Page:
Only a little more than a month and a half ago, the merry pranksters of Lulz Security began their quest to wreak havoc on the computer systems of the world, all in the name of lulz. Today, that anarchic campaign has come to an abrupt end. The group announced via a statement posted to Pastebin that it will permanently disband, dropping the Lulz Boat anchor for good. As a parting gift, LulzSec also released a trove of data stolen from companies like AOL and AT&T, evidence that the group hacked the website of the US Navy, plus a variety of other illicit goodies.
“For the past 50 days we’ve been disrupting and exposing corporations, governments, often the general population itself, and quite possibly everything in between, just because we could,” writes LulzSec. “All to selflessly entertain others – vanity, fame, recognition, all of these things are shadowed by our desire for that which we all love. The raw, uninterrupted, chaotic thrill of entertainment and anarchy.”
The group confirmed its retirement on the LulzSec Twitter feed, which managed to amass 277,540 followers during its short stint online.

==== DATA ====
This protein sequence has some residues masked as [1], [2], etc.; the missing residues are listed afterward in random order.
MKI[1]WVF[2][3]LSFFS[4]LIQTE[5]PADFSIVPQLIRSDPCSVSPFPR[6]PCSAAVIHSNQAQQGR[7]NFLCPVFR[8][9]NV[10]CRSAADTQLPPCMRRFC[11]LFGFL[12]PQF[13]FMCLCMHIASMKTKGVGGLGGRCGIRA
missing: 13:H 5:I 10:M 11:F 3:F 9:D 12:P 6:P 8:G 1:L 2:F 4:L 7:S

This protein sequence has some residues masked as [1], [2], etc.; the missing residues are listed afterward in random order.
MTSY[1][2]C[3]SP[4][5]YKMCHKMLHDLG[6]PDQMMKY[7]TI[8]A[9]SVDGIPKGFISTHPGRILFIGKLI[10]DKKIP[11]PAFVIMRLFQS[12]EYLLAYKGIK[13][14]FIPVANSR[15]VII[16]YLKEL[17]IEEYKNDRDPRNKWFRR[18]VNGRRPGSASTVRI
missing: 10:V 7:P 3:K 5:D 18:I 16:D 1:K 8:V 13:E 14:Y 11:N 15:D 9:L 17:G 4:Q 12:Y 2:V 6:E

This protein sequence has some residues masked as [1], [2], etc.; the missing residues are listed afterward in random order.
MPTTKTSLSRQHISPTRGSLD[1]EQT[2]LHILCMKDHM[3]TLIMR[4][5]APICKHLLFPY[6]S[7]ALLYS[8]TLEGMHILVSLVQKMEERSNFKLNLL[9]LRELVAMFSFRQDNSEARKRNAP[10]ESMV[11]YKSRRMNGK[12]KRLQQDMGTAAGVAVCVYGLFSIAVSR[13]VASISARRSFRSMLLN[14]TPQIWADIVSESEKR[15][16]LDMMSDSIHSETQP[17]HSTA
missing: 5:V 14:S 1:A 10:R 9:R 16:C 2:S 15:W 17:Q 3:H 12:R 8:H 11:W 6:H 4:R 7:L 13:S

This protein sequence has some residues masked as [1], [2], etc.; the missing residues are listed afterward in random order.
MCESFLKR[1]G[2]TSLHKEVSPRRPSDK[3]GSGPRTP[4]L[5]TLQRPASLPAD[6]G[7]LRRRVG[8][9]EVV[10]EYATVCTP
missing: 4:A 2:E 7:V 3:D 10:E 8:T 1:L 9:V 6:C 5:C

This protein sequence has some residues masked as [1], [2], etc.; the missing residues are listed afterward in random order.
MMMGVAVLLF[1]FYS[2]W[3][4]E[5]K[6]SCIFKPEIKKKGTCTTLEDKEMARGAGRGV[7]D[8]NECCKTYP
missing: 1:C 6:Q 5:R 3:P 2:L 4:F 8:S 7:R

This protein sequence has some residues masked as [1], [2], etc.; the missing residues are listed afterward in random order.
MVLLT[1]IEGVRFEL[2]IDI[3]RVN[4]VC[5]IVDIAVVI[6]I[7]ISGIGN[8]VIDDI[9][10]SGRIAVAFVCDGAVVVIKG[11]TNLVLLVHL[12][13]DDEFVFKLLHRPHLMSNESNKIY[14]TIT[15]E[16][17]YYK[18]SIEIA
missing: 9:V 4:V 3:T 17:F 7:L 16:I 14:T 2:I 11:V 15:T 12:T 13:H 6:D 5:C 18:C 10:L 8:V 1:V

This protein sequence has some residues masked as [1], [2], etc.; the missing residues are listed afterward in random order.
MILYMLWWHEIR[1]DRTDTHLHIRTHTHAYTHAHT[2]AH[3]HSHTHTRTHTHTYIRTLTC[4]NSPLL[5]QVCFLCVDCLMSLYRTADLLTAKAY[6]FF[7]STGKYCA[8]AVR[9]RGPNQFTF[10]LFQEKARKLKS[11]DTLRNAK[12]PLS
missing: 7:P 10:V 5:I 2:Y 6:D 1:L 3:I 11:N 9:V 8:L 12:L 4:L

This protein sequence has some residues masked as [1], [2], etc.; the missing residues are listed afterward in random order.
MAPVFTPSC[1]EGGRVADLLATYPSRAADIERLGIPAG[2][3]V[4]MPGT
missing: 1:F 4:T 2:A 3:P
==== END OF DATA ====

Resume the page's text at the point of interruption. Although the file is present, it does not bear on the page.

During its 50-day reign of digital terror, LulzSec hacked PBS.org, a variety of websites owned by Sony, Nintendo, FBI affiliate Infragard Atlanta, 50+ porn sites, Bethesda software, 4Chan.org, CIA.gov, Senate.gov and a variety of law enforcement agencies in Arizona….
While the group says that the brief duration of its existence was planned from the beginning, some have already begun to argue that the pressure on LulzSec simply became too much for them to handle. And they might have a point. In the past two weeks alone, Scotland Yard arrested a 19-year-old with ties to the group; hacker group Web Ninjas published names, photos and other personal data related to people it claims are members of LulzSec; and another hacker group, TeaMp0isoN, defaced the website of an alleged LulzSec member.
Excerpt, LulzSec calls it quits after 50 days of hacks, Yahoo News, June 27, 2011
“Again, behind the mask, behind the insanity and mayhem, we truly believe in the AntiSec movement. We believe in it so strongly that we brought it back, much to the dismay of those looking for more anarchic lulz. We hope, wish, even beg, that the movement manifests itself into a revolution that can continue on without us. The support we’ve gathered for it in such a short space of time is truly overwhelming, and not to mention humbling. Please don’t stop. Together, united, we can stomp down our common oppressors and imbue ourselves with the power and freedom we deserve.” From the Press Release of Lutz Security